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The question surmises it all. If my firefox browser puts something like "..Gecko/xxyy Firefox/nn.mm.." in the USER_AGENT attribute, then from security point-of-view, isn't it an open invitation to the webserver: come and exploit all vulnerabilities in my xx.yy version ?

Many online users are know not to upgrade their browsers for a long time (especially those using stable distributions like debian or centos). Here, they are openly exposed to any known vulnerability being exploited in their outdated browsers.

Some years back, you could have argued that the web-server might output a compatible content based on the browser type (IE/Firefox/Safari/etc..), but with the standardization of HTML,CSS,etc. I don't thing this argument holds now in 2013. If anything, this adds one more hole in a plethora of complexities that already need to be dealt with in network security. Don't you think so?

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Those stable distributions usually back-port security fixes. And an insecure browser is insecure, no matter if it attempts to hide its version number. –  CodesInChaos Aug 10 '13 at 23:12
    
"an insecure browser is insecure, no matter if it attempts to hide its version number" - Agreed, but it still makes it so easy. For instance, just by looking at the server-logs, you can say - 'Aha, this IP seems to be having browser x.y vulnerability, so let me exploit it'. Hiding version info would prevent this from happenning. –  Prahlad Yeri Aug 10 '13 at 23:19
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Or you could just send all exploits anyway and see which one triggers. –  Lucas Kauffman Aug 10 '13 at 23:24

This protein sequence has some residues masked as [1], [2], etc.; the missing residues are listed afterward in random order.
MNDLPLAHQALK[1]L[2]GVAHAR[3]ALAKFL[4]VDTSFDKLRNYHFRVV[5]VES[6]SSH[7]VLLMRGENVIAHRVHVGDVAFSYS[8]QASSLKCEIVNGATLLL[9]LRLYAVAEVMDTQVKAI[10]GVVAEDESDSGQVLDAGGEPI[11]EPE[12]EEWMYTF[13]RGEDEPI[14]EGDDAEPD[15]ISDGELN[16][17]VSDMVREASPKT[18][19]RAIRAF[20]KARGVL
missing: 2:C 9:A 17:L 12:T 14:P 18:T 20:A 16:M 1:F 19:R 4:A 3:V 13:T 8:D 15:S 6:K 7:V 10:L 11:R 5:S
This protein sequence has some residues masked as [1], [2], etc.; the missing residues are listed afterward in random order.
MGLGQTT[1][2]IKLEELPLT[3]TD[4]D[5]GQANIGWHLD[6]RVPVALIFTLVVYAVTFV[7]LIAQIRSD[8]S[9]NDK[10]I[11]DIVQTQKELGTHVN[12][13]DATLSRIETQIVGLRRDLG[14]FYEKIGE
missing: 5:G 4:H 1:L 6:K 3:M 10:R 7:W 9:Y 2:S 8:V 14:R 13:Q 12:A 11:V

@LucasKauffman - Which is what most current infection servers do anyway. Bright idea security by obscurity question which is trumped by reality. –  Fiasco Labs Aug 10 '13 at 23:56
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It also is an open invitation to use the appropriate version of scripts that are supported by the browser. Unfortunately, to have a usable web, the server needs to know what kind of browser it is dealing with and make adjustments based on this information. Yes, it does make it easier to target an attack, but someone could also just put a bunch of attacks on the page and hope one of them works. It's a fairly limited risk with a whole lot of benefit. The most paranoid browsers disable or fake it, but it comes at a cost of reduced functionality on sites that are visited.

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What's the attack model of the server. If you're doing a javascript or active X based exploit on the browser then analyzing the User agent string might narrow it down a bit, assuming that the browser in question is telling the truth. But given how quickly it could execute code I'd imagine it would be just as easy for the malware author to target the platform where their payload will work and fire off the exploit indiscriminately. If you were saving ip addresses for later reconnaissance then I think that the user agent string might be a useful tool in picking which targets to scan first.

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